When Broward County received funding to upgrade thermal bike/ped detection equipment for intersections in the county, they needed information on which intersections to prioritize these upgrades. They used Replica to capture total bike and pedestrian trips on weekdays and weekends across the intersections of interest, then layered on bike/ped crash data to rank the intersections from highest to lowest priority for sensor equipment upgrades. Broward was excited about what Replica could provide and requested the data for another 1500 intersections for a countywide assessment.
Replica conducted an analysis to serve as a resource for the City of New York in advancing the commitment by the Mayor and NYC DOT to implement safety improvements at 1,000 intersections across the five boroughs. With nearly 50,000 intersections citywide, there is substantial benefit to using Replica data to support the process of analyzing and prioritizing the intersections (as well as subsequently measuring the impact of improvements). Using a composite of data sources from NYC Open Data and Replica data, Replica created a dynamic visualization that enables the City to analyze a number of factors such as intersection-specific crash statistics, travel activity, and equity considerations based on the socioeconomic and demographic characteristics of the trip takers when prioritizing the desired locations for safety improvements.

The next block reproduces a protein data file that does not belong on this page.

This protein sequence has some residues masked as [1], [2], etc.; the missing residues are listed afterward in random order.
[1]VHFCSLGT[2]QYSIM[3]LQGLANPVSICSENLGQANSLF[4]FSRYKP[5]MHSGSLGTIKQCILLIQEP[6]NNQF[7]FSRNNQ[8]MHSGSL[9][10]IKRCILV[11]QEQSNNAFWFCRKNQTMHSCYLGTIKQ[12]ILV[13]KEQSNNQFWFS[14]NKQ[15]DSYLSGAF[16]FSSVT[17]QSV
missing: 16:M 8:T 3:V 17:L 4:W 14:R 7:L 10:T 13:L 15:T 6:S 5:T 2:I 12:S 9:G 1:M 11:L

Replica’s Places data was used by TN DOT to investigate change in bicycling and pedestrian activity in Nashville and ultimately created a justification for a Complete Street on Dickerson Pike.
The Tennessee Department of Transportation used Replica to forecast walking and biking volumes for a proposed Nashville Complete Streets project
Detailed mobility data makes it possible to understand where walking and cycling happens today — and where new investments could prompt even more of it.
In this webinar we discussed: